Craig Kauffman: Three Untitled Wall Reliefs, 1968. Vacuum formed Plexiglas
Larry Bell: Untitled, 1969. Mineral coated glass
De Wain Valentine: Triple Disk Red Metal Flake – Black Edge, 1966. Fiberglass
Mr. McGuire: I want to say one word to you. Just one word.
Benjamin: Yes, sir.
Mr. McGuire: Are you listening?
Benjamin: Yes, I am.
Mr. McGuire: Plastics.
The Graduate, 1967
Distance can make things clearer. It’s now obvious the ’60s were a kind of Cambrian Explosion of art styles.
Five hundred and twenty million years ago there was a biological Big Bang in which millions of new creatures were created. Some became the phyla we now know; countless others are forever gone. The discovery of the Burgess Shale in the Canadian Rockies in 1909 unveiled the imprints of many soft-bodies animals not previously known.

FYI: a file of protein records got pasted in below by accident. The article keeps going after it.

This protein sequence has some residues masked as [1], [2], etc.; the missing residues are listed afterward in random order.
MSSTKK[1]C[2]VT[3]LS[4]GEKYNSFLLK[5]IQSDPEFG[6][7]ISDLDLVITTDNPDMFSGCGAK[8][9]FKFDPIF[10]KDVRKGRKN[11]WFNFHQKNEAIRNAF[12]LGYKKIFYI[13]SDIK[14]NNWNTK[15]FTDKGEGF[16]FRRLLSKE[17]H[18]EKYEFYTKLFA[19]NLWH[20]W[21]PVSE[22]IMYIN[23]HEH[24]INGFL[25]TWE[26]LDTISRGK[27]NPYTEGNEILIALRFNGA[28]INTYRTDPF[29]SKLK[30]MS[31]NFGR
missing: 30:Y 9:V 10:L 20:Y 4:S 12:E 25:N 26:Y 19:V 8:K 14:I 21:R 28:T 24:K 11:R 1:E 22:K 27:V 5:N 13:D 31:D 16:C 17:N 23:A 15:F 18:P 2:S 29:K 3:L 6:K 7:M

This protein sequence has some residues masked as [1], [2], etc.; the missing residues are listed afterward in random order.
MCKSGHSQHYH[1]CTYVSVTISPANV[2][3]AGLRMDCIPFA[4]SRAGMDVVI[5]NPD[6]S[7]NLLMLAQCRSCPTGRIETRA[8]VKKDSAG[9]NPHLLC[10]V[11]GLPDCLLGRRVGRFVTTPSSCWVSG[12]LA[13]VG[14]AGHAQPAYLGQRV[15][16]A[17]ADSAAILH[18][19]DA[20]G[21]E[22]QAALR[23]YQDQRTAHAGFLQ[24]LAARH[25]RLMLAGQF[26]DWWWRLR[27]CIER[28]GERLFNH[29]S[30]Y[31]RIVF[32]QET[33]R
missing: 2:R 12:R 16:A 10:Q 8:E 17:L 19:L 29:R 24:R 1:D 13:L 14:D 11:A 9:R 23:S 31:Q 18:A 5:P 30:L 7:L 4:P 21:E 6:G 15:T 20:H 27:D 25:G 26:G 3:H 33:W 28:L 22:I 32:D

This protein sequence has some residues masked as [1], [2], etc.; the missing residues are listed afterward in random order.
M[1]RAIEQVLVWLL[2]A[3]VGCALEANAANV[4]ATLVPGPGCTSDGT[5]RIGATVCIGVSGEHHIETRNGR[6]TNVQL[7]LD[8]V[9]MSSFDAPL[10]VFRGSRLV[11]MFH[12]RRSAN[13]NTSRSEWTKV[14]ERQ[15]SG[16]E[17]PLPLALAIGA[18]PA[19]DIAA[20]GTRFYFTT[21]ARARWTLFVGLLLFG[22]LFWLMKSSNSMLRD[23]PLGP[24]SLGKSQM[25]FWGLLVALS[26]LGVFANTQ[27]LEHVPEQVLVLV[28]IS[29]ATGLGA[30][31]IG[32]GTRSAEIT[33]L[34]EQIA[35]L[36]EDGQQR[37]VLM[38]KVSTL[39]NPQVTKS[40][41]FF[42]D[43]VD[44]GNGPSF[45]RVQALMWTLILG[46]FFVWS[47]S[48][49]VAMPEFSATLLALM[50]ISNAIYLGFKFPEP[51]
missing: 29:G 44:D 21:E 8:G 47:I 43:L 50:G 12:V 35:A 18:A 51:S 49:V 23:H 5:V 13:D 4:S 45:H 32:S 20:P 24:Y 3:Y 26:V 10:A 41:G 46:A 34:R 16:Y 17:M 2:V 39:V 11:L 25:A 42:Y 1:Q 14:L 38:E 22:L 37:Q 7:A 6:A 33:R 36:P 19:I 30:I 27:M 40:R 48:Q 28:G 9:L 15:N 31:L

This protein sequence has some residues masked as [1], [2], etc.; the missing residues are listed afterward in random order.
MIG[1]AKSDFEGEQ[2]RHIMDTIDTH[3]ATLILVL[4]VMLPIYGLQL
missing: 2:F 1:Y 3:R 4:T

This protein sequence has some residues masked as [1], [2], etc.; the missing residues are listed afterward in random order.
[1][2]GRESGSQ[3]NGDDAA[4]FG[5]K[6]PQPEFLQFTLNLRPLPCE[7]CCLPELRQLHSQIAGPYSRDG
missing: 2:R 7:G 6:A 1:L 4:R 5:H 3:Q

I was turned on to this by Steven Siegel who in 2008 completed a series of 52 wall sculptures called “Wonderful Life” after Stephen Jay Gould’s exposition concerning the Burgess Shale.
The Cambrian Explosion as revealed by the lagerstätte of the Burgess Shale gives the lie to the popular notion that evolution proceeds in steady, diagrammatical increments, one step at a time. This may be why the Explosion is not part of common knowledge.
D. W. Miller: Cambrian Explosion, N.D.
Mary Parrish: Hallucigenia